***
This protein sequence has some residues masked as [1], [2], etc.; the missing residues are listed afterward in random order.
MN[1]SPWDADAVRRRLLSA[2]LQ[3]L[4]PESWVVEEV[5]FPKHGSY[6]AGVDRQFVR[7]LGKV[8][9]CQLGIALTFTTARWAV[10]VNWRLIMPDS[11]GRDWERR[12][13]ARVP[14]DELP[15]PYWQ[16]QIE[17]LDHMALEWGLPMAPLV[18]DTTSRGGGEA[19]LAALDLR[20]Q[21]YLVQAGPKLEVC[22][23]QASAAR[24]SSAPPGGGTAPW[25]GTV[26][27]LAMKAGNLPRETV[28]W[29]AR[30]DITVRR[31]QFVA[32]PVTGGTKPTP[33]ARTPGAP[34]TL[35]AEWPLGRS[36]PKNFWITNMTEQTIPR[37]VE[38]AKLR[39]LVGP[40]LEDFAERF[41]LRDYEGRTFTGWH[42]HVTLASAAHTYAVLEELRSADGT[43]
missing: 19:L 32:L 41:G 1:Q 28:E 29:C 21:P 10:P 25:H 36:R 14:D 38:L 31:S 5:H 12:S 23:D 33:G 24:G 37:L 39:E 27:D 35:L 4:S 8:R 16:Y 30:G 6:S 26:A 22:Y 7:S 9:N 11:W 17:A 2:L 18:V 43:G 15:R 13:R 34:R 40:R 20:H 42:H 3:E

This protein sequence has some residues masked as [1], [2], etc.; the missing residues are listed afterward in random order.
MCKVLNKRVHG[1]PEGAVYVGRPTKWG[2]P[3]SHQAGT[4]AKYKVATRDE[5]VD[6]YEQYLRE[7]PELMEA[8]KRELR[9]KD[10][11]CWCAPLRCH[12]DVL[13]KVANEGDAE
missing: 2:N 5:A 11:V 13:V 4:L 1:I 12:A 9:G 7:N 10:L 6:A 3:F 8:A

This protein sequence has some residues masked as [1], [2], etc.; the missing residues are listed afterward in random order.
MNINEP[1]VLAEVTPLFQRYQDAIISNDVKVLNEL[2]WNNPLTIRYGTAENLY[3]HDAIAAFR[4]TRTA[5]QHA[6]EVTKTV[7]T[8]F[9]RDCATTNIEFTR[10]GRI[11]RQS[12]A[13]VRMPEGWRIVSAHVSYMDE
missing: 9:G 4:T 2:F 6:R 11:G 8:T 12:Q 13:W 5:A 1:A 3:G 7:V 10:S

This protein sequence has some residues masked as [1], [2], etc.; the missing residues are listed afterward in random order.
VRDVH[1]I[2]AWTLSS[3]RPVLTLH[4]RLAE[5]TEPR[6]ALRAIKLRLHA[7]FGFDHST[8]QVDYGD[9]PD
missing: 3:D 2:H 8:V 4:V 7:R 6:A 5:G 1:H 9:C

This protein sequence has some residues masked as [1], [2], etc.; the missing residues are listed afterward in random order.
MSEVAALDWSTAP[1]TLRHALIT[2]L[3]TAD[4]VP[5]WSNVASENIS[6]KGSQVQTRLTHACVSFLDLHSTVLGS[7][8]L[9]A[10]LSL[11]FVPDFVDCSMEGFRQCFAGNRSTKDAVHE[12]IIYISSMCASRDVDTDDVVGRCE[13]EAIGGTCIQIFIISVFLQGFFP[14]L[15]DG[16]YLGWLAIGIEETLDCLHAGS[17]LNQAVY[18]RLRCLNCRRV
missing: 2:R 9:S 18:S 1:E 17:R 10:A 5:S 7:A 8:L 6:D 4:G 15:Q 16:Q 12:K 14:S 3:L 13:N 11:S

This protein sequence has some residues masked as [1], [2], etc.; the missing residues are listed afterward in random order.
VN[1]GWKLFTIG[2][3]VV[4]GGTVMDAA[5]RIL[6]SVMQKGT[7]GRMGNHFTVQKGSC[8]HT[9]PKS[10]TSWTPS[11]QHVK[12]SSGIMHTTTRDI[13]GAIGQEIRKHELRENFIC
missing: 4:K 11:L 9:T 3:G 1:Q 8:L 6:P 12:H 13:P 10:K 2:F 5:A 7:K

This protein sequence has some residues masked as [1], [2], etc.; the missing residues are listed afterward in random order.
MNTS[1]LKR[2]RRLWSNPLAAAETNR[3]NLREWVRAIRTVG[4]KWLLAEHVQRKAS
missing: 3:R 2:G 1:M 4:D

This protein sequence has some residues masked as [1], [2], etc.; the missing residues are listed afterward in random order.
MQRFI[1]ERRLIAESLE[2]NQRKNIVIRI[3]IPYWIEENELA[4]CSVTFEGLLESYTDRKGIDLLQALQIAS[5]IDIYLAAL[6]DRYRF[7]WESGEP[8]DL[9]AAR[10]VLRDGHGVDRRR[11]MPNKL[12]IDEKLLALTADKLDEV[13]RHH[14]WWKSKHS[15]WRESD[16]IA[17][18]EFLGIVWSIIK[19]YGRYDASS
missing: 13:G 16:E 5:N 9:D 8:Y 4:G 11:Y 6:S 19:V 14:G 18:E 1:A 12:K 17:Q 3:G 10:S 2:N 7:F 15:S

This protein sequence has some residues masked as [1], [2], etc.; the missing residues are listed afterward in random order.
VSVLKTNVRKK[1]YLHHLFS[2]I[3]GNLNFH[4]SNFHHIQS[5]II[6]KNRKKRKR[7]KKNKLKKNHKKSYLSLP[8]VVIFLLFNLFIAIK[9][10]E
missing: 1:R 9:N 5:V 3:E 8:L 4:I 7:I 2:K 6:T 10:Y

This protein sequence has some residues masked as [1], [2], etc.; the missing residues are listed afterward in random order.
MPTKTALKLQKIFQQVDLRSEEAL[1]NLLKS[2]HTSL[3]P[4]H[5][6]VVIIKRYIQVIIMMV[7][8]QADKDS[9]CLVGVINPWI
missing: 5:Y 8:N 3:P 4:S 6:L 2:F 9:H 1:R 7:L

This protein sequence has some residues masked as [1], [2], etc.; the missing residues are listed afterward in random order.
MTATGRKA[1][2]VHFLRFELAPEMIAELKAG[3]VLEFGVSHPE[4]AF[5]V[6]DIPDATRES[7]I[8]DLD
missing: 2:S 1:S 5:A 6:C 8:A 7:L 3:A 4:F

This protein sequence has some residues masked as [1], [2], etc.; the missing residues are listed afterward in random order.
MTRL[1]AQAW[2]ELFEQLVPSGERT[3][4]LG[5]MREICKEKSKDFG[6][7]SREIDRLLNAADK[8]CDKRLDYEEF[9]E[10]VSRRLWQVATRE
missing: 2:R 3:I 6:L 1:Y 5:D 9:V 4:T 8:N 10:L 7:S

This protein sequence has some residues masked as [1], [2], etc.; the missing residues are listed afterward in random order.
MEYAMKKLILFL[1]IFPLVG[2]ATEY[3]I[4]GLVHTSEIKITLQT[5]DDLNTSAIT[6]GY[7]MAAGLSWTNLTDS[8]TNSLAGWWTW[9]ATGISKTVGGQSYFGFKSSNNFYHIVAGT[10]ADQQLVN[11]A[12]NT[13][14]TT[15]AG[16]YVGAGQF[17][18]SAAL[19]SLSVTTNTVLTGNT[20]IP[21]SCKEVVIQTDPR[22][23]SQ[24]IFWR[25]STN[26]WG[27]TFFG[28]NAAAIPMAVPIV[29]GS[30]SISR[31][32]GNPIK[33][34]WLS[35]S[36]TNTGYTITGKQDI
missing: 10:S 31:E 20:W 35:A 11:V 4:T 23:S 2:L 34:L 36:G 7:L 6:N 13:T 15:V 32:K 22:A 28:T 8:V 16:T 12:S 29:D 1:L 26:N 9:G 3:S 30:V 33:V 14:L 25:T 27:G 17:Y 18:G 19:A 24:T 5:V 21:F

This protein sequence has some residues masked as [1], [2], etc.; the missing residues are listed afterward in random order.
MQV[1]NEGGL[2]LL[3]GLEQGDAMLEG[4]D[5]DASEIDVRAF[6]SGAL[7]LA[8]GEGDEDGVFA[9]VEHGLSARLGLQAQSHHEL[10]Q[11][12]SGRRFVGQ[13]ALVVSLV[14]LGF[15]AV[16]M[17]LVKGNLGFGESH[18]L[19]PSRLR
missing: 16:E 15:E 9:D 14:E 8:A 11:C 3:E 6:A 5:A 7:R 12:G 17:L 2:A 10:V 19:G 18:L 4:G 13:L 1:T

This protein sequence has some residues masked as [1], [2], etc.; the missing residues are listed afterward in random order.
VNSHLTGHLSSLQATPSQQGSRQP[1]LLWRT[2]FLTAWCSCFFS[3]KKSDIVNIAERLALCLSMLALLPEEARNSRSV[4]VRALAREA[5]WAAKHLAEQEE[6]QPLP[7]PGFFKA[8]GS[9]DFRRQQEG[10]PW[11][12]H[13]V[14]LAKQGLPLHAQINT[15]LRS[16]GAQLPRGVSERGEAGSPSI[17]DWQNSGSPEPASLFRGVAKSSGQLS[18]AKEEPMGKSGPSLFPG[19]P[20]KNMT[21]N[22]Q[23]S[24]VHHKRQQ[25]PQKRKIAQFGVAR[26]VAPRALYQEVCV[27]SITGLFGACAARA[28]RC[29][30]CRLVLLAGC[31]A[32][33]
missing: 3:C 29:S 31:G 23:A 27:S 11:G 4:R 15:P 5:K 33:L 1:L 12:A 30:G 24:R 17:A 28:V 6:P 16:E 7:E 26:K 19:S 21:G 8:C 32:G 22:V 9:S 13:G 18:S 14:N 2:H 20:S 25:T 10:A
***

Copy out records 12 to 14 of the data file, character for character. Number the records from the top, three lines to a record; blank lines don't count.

This protein sequence has some residues masked as [1], [2], etc.; the missing residues are listed afterward in random order.
MTRL[1]AQAW[2]ELFEQLVPSGERT[3][4]LG[5]MREICKEKSKDFG[6][7]SREIDRLLNAADK[8]CDKRLDYEEF[9]E[10]VSRRLWQVATRE
missing: 2:R 3:I 6:L 1:Y 5:D 9:V 4:T 8:N 10:L 7:S

This protein sequence has some residues masked as [1], [2], etc.; the missing residues are listed afterward in random order.
MEYAMKKLILFL[1]IFPLVG[2]ATEY[3]I[4]GLVHTSEIKITLQT[5]DDLNTSAIT[6]GY[7]MAAGLSWTNLTDS[8]TNSLAGWWTW[9]ATGISKTVGGQSYFGFKSSNNFYHIVAGT[10]ADQQLVN[11]A[12]NT[13][14]TT[15]AG[16]YVGAGQF[17][18]SAAL[19]SLSVTTNTVLTGNT[20]IP[21]SCKEVVIQTDPR[22][23]SQ[24]IFWR[25]STN[26]WG[27]TFFG[28]NAAAIPMAVPIV[29]GS[30]SISR[31][32]GNPIK[33][34]WLS[35]S[36]TNTGYTITGKQDI
missing: 10:S 31:E 20:W 35:A 11:V 4:T 23:S 2:L 34:L 36:G 7:L 6:N 13:T 15:V 32:K 22:A 28:T 8:V 16:T 12:S 29:D 1:L 26:N 9:G 3:S 30:V 33:V 14:L 25:T 27:G 17:Y 18:G 19:A 24:T 5:V 21:F

This protein sequence has some residues masked as [1], [2], etc.; the missing residues are listed afterward in random order.
MQV[1]NEGGL[2]LL[3]GLEQGDAMLEG[4]D[5]DASEIDVRAF[6]SGAL[7]LA[8]GEGDEDGVFA[9]VEHGLSARLGLQAQSHHEL[10]Q[11][12]SGRRFVGQ[13]ALVVSLV[14]LGF[15]AV[16]M[17]LVKGNLGFGESH[18]L[19]PSRLR
missing: 16:E 15:E 9:D 14:E 8:A 11:C 3:E 6:A 5:A 7:R 12:G 17:L 2:A 10:V 19:G 18:L 4:G 13:L 1:T